NEARLY five months after floodwaters swept away his general store, Muhammad Fazal is rebuilding his shop on taller, sturdier foundations in the hope that he will be better prepared the next time floods hit his village.

The 28-year-old who borrowed money for the reconstruction work from a nonprofit, counts himself among the lucky ones, despite his 400,000 rupee loss.

“I’ve raised the level of my shop and I’m rebuilding it better,” he says from village of Gozo in Dadu, a part of Sindh that was hardest hit by the ruinous nationwide floods.

About five million people - mostly in Sindh and the southwestern province of Balochistan - are still exposed to floodwater months after monsoon rains and melting glaciers caused the disaster.

With waters still receding, international donors pledged more than $9 billion in Geneva last month to help the cash-strapped South Asian country recover and rebuild.

Experts suggest clearance of natural waterways, insurance of crops and livestock, flood-proof construction to ward off future destruction

In 21 major floods between 1950 and 2011 - around one every three years - Pakistan has lost about $19 billion, according to an Asian Development Bank (ADB) study in 2010.

An additional nine million people risk being pushed into poverty on top of the 33 million affected by last year’s floods, the UN development agency said on Jan 5.

This time, lessons must be learned, said Amir Ali Chandio, a political economy and human rights academic who recently retired from Sindh’s Shah Abdul Latif University, Khairpur.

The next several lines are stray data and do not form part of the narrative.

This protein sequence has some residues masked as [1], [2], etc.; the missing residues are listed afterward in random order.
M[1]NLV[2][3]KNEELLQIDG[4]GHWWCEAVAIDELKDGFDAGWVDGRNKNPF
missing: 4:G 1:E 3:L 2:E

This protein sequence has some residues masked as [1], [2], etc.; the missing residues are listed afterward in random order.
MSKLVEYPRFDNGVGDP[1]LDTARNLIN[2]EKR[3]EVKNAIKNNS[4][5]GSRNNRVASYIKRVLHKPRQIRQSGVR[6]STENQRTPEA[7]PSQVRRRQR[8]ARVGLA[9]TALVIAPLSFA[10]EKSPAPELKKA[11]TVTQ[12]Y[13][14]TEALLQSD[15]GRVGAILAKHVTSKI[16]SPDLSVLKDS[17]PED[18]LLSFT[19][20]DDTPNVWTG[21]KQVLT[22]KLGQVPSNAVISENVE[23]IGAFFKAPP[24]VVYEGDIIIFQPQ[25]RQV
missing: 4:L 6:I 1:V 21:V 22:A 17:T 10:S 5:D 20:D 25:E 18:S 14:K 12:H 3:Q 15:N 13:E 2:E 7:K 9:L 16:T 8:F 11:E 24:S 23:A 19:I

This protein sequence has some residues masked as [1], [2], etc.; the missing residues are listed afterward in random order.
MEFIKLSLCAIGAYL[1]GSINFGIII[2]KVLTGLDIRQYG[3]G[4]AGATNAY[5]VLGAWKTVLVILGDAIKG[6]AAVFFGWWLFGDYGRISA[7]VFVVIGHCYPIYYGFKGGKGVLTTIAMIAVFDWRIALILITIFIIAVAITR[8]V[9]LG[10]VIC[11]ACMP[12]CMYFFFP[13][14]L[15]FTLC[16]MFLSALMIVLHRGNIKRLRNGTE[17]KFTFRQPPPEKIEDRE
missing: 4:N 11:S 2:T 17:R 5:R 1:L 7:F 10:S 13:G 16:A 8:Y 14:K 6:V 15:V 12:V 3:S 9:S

Like many other experts, he says the loss of lives and property over the years has been aggravated by poor floodwater management at a time of rapid development and population growth.

“Natural waterways have been encroached upon. People have made their houses on waterways. Roads without bridges have also blocked the water path,” says Mustafa Mirani, chairperson of the Fisherfolk Forum civil society group.

Unchecked construction in flood-prone areas is an aggravating factor, says Ajay Kumar, an official with the Sindh Provincial Disaster Management Authority, but he said heavy rains “did the real damage” last year.

Beyond repairing the immediate damage, the flood response must be holistic and far-reaching if it is to succeed in building climate resilience, says Muhammad Ismail Kumbhar, a rural development consultant and agricultural education extension expert.

“We need a climate action plan, a climate youth policy, climate-smart agriculture and livestock. People should know how to be resilient in the face of climate change. An insurance policy for crops and livestock should be introduced,” he said.

He called for mapping of high-risk areas, and the opening of natural waterways.

Houses in areas next to coasts or riverbanks, or in other flood-prone spots, should be built on raised platforms, and farmland should be rehabilitated.Ensuring the money gets spent on the right projects is vital to the plan’s long-term success, said Malik Amin Aslam, a former aide to Pakistan’s prime minister for climate change.

“The efficacy of this funding will all depend on how transparently these funds are used to ensure they can be maximized for climate-compatible development,” said Aslam by phone.

While praising the plan, he said a more substantial chunk of the funding should be allocated to immediate and urgent relief for the millions of people still affected by the disaster.

Implementing the government’s strategy to develop “climate-resilient, sustainable and adaptive infrastructure” will only be possible if local officials are on the same page, said Ahmad Rafay Alam, an environmental lawyer.

“For this to work, we also need to capacitate local governments,” he said, noting that the $9 billion pledged by donors fell far short of the World Bank’s loss and damage estimate of $30 billion.

Published in Dawn, February 3rd, 2023

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